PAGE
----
The Telegraph
Wednesday , June 11 , 2014
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Sakchi bus terminus gets boundary, toilets

Jusco, the Tata Steel-owned subsidiary that looks after civic needs in the company’s command areas, has built toilets and boundary walls at Sakchi bus terminus to fulfil long-pending demands of passengers.

Construction of two toilets, one each for men and women, and 5feet walls at the terminus completed on Tuesday. While the boundary incurred a cost of nearly Rs 2 lakh, the toilets were built for a total of Rs 1.75 lakh.

Shikshit Berozgar Mini Bus Association, the outfit that co-ordinates the town bus service, welcomed the development.

“We are thankful to Jusco general manager (town services) Dhananjay Mishra for fulfilling our long-standing demands. The boundary is very important, especially for women passengers, to keep snatchers and rowdies at bay. There were instances when youths made passes at women and ran away before anyone could protest. The new boundary will help prevent such incidents,” Sanjay Pandey, general secretary of the association, said.

The main hub of road transport in the steel city, the 8,000sqft depot hosts a private fleet of 120 buses plying on over 14 routes across the city and records footfall of more than 1.5 lakh commuters daily.

Passengers, comprising 40 per cent women, had been facing problems owing to lack of toilets at the terminus, which was handed over to the East Singhbhum administration by Jusco for private town bus services in 2004.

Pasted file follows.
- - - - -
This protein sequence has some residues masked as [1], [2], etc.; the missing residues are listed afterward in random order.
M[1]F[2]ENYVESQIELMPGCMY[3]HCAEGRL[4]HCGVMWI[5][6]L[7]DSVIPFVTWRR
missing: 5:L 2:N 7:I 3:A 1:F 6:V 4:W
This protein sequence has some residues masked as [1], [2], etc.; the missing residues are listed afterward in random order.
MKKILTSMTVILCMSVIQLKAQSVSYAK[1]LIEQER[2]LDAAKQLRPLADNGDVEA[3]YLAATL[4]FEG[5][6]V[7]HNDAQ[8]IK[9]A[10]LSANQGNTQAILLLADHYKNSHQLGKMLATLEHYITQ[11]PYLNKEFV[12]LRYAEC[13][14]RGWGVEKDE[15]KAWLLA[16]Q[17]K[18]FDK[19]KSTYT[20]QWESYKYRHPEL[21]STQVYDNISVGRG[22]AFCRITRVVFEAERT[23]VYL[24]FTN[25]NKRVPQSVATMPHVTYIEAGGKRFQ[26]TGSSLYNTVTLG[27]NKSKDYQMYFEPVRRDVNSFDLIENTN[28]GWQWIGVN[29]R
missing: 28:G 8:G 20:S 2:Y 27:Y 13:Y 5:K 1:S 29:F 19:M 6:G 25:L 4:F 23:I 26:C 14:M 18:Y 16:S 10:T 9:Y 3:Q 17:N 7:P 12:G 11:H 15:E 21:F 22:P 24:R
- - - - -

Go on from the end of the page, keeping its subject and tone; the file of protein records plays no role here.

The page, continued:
According to sources, the depot had boundary walls and a water tap when Jusco had handed over the plot to the district administration. But, owing to the administration’s apathy and lack of maintenance the tap turned dry and the boundary collapsed.

Later, the bus association, on its own, arranged for two taps and a water cooler, while former Jamshedpur MP Ajoy Kumar funded constriction of a passengers’ shed last year. Finally, after repeated pleas, the Jusco took the initiative and built the toilets and the boundary.

Madhumita Arora, a Golmuri-based schoolteacher and regular to the bus depot, was happy to see the new boundary and the toilets. “The terminus is now more secure and passenger-friendly,” she added.

Civic body officials revealed that there were plans to level the uneven ground at the terminus by laying bricks. “Women and senior citizens often stumble over the uneven ground and potholes. The levelling work, which is likely to commence after the monsoon is over, will help prevent such incidents,” said Pandey.

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